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Make haste, O man, to live

My husband and I had met with the accountant days before. When she called to say our tax return was ready, I offered to pick it up.

Walking down the hall to her office, I noticed her door was open.

“Oh, good,” I thought, “she doesn’t have a client with her. I’ll be able to get in, get out, and be on my way in just a few minutes.”

As I got closer to the door, though, I heard voices. There was a man and a woman in the office with her.

Disappointed, I sat down in a chair immediately outside the door to wait my turn — but not before I stood in the doorway for just a second, to make sure that all three people in the office knew I was there.

“Maybe if they know I’m out here waiting, they’ll hurry,” I reasoned. I had places to go, things to do and people to see.

I got busy making notes about all the other errands I had to run that day. Occasionally, I was distracted by the visiting woman’s high, tinkling laugh and the man’s deep, mellow voice.

“They seem to complement each other,” I thought. “He seems calm, level-headed. She sounds lively, joyful, at ease.”

After I finished my notes, I started thumbing through a magazine about estate planning — certainly not what I wanted to read and think about on my busy day. I tossed that aside and impatiently wondered if I should leave and take my chances later.

Then, as if I had just really tuned in, I heard what the couple was discussing with the accountant. They had spent the last month in Mexico for an unorthodox treatment of the woman’s rapidly progressing cancer. Traditional measures had so far proved useless against the invading horde in her body.

“That woman has a terminal illness,” I marveled. “She sounds like someone who has the world by the tail, not someone who may leave it soon!”

Now my interest was piqued and I strained to listen, willing my hearing sense to go around that doorway and into that room so that I would not miss a word.

“You don’t know how to live until you’re dying,” the woman cheerfully continued. “This has been the best thing that has ever happened to me.”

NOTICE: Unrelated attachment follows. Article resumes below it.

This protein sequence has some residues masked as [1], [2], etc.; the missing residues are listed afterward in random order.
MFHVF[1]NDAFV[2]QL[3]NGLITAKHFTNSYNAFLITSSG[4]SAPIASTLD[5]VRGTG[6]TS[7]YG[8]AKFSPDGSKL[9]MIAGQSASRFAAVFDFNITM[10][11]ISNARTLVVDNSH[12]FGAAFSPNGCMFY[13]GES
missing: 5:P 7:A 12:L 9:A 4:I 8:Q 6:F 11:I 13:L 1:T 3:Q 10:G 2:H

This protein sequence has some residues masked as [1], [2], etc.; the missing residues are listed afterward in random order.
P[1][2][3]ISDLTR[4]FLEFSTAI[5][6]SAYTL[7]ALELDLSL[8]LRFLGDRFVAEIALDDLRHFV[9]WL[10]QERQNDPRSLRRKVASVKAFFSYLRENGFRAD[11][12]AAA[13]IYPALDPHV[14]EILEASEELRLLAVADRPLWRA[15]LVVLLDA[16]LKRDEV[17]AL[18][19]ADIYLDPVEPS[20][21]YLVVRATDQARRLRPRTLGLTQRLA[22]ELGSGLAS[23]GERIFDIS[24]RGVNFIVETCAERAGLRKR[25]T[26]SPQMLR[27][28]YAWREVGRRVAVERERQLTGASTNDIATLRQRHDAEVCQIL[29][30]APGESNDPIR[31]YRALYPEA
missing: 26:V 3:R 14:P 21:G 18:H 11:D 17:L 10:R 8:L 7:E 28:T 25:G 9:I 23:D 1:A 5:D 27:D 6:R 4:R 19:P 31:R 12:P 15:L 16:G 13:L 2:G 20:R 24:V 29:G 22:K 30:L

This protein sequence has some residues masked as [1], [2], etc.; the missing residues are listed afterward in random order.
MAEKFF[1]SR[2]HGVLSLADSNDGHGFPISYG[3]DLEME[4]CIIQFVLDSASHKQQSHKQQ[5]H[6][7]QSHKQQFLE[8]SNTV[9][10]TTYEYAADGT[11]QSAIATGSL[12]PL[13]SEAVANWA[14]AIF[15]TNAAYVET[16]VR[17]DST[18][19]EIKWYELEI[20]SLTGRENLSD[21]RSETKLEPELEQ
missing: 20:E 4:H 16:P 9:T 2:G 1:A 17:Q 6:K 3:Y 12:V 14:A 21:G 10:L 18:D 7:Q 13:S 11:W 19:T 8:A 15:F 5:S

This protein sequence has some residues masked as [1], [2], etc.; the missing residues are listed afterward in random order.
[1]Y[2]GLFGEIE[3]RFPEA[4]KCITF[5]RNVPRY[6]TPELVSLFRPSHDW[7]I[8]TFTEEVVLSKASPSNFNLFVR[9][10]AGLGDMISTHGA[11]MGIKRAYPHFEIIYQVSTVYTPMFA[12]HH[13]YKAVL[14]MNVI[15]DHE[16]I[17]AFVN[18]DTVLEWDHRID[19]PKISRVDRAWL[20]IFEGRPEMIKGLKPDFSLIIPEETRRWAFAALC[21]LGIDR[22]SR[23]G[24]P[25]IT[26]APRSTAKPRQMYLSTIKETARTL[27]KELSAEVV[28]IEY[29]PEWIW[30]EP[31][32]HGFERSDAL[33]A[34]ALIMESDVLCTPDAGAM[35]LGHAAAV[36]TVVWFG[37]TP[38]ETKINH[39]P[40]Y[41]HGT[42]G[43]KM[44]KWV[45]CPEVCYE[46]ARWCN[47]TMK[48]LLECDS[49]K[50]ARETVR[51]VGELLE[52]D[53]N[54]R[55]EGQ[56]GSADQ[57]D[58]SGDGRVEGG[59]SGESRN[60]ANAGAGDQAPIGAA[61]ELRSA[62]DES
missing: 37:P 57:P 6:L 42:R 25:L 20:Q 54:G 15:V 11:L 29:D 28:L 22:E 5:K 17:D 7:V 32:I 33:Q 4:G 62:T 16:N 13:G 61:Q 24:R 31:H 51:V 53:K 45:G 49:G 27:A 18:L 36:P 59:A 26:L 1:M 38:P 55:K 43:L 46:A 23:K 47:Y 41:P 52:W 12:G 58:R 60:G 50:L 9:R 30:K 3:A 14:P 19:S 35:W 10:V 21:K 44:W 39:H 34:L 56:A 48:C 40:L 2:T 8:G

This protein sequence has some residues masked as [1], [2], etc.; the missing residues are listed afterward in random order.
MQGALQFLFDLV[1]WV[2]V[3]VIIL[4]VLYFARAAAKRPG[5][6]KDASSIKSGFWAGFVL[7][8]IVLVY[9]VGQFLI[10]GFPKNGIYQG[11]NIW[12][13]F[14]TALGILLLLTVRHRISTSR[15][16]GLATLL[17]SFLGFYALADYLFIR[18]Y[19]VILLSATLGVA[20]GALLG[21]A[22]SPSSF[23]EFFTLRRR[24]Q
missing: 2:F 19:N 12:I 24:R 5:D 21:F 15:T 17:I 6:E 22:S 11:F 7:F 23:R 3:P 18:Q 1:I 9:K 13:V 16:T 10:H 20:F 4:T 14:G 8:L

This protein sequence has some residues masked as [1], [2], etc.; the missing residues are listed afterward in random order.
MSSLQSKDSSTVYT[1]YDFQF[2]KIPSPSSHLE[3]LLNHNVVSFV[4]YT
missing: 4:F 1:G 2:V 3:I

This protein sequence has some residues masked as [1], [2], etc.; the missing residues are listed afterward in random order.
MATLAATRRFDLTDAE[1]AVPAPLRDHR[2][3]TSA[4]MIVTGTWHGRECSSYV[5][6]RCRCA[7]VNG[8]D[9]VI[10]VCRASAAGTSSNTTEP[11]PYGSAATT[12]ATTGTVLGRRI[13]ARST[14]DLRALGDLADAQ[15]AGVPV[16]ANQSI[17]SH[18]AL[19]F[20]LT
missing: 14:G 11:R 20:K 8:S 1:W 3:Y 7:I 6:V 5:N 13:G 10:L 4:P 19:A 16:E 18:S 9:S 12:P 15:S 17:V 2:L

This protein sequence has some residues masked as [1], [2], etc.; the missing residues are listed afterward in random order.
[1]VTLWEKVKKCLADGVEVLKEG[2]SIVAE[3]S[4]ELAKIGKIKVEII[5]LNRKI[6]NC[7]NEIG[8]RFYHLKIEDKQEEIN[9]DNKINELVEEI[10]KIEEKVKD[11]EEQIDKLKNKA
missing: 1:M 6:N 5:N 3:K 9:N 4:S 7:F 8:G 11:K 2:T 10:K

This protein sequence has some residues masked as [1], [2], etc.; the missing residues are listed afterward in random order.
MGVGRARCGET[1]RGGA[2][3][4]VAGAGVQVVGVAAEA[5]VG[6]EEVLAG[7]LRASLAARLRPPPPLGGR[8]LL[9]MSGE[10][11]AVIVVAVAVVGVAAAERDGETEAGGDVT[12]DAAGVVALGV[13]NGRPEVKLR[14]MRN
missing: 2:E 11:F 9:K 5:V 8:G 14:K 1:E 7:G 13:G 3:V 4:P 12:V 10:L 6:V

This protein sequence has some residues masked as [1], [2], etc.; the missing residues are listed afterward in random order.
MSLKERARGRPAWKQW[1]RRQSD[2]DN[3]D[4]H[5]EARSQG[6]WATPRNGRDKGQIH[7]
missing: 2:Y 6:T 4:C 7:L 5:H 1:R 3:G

What? How could she say that? She sounded almost excited that she carried around in her body something that was trying to kill her. Had the cancer affected her mind as well?

Then the man joined in the conversation. Together they explained how much their priorities had changed. No longer did they see money as a gauge of success, but as a means to enable them to fight for life and to share life with their loved ones. No longer did they live every day like there were many more to follow or put off until tomorrow what they could and should do today.

A scripture popped into my head — Psalm 90, verse 12 — “Teach us to number our days aright, that we may gain a heart of wisdom.”

Quickly on the heels of that came the lines of a hymn, “Make haste, O man, to live, for thou so soon must die; time hurries past thee like the breeze, how swift its moments fly!”

That woman and I never met; I never even saw her face. She could not know then how she affected a stranger.

I do things to keep a pleasant home, I exercise, read, write letters. I nap. I pray.

But so often in the back of my mind as I do these things, there is a nagging sensation — a still, small voice perhaps?

“Is this the best use of your time?”

“What would you most regret leaving undone?”

In reality, we are all “dying,” as in getting closer to our demise every day; perhaps we haven’t had a medical professional tell us so; haven’t received the news to make us focus and prioritize.

The not-worth-a-row-of-pins minutiae of daily life can slowly but surely ease out, to the point of eliminating entirely, the vital, extraordinary and priceless pursuit of living as God and Jesus would have us live, every day, for them, with them, through them.

I have no way of knowing if the treatment in Mexico cured the woman, postponed the inevitable for some brief time or was to no avail. She never mentioned God or Jesus, at least not in my hearing. Whether her attitude was influenced by her belief and trust in them or whether she was just a rational, thoughtful person who had come to accept her fate and was determined to handle it with dignity, who knows?

May God allow the musings of a fellow pilgrim to so affect you — to “number your days gain make haste to live.” To have no reason to regret.

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